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The intuition of an association between sleep duration and mortality goes back to the 1970s. Since then, many prospective studies have suggested that short and long sleepers have an increased risk of all-cause and cause-specific mortality compared to subjects who sleep 7–8 hours per night. In the recent publication by Kabat and colleagues, data from the Women’s Health Initiative (WHI) were used to examine sleep duration, insomnia, and use of sleep medications in relation to total and cause-specific mortality (cardiovascular, cancer, other) [1]. A total of 158,203 subjects in the combined clinical trial and observational study components of the WHI were included, among which a total of 30,400 deaths occurred, including 8857 cardiovascular disease (CVD) deaths, 9284 cancer deaths, and 11,928 other deaths over a median of 17.8 years. Sleep duration, sleep quality, assessed by the WHI Insomnia Rating Score, and use of sleep aids (alcohol or medication) were recorded at baseline and information on duration and quality of sleep was collected at multiple time points for most cohort members. Women with the lowest and highest number of hours of sleep per night (≤ 5 h or ≥ 9 h) had higher body mass index (BMI) and systolic blood pressure, higher levels of depression, use of sleep aids, fair-to-poor health, and a history of diabetes, CVD, or cancer. Moreover, they had lower levels of physical activity and were less likely to be white, to be college graduates, or to report ever use of hormone therapy. Women with insomnia had higher BMI, more pack-years of smoking, higher systolic blood pressure, higher proportions of use of sleep aids, higher proportions of diabetes, CVD, and/or cancer, and higher levels of depression. Short and long sleep durations measured at the baseline visit were associated with increased risk of total mortality, CVD mortality, and other mortality, but not with cancer mortality. Insomnia reported at baseline showed a weak inverse association with total and CVD mortality. Use of sleep aids was associated with increased risk of total mortality, CVD mortality, and other mortality. In time-dependent analysis, insomnia only showed a borderline positive association with cancer mortality. The association of short sleep duration with total mortality and CVD mortality was unchanged, while that with other mortality was strengthened and the association of long sleep duration with all four outcomes was strengthened. Use of sleep aids was positively associated with mortality.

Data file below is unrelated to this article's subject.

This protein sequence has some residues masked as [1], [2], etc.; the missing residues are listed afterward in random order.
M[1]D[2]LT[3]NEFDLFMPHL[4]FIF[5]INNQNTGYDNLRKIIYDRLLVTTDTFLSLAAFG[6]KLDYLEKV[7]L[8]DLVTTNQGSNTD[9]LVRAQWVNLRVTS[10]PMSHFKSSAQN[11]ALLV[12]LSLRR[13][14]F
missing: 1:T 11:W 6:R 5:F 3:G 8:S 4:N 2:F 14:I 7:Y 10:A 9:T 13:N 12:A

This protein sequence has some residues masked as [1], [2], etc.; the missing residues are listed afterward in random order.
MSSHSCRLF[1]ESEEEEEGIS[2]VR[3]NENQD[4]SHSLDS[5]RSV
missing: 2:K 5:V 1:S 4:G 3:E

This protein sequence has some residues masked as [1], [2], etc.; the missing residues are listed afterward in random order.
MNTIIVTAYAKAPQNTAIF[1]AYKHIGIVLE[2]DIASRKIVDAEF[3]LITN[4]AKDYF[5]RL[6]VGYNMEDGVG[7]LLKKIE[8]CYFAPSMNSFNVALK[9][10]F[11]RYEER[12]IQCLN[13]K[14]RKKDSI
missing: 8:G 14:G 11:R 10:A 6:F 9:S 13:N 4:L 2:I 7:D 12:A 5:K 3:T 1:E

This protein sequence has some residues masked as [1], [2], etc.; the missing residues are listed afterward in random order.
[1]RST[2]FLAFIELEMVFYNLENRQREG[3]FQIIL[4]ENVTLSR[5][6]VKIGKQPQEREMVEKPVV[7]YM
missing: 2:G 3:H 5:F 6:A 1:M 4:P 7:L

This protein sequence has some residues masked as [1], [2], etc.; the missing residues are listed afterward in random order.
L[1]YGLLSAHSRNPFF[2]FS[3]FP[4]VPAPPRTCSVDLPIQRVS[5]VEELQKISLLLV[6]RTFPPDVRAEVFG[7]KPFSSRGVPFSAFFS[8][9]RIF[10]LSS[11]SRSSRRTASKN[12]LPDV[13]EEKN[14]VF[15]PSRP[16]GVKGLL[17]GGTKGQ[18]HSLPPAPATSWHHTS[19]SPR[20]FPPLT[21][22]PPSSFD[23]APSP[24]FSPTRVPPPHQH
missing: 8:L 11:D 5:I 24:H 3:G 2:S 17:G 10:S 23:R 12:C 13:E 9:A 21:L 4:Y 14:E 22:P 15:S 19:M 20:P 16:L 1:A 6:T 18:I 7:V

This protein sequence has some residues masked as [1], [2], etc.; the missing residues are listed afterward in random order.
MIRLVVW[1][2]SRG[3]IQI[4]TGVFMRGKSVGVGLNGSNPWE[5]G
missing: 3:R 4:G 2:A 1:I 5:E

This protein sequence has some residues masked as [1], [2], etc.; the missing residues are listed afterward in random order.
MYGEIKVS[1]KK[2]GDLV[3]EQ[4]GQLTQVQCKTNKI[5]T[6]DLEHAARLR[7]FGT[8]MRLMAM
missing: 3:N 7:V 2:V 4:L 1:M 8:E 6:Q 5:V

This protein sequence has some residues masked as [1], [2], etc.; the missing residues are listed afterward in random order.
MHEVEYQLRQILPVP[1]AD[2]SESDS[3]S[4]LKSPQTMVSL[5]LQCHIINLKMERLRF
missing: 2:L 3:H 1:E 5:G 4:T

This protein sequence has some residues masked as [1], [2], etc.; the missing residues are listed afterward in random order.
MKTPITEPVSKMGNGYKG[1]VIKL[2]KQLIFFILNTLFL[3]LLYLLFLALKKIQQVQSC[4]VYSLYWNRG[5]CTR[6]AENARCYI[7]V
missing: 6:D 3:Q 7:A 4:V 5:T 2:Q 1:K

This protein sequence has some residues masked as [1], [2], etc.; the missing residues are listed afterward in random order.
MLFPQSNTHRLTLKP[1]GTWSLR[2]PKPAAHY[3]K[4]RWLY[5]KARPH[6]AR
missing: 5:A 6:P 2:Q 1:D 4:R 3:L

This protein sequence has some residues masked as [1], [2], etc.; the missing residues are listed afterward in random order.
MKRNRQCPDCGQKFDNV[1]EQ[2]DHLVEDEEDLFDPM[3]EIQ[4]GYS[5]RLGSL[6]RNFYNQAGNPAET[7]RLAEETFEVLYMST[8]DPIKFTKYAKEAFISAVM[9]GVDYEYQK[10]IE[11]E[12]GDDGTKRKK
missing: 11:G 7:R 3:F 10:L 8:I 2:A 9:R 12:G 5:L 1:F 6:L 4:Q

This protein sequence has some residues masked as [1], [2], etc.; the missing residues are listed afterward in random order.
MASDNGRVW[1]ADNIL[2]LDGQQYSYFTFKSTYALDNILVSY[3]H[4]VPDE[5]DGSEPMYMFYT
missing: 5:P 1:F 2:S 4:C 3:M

• Patrizia Monteleone


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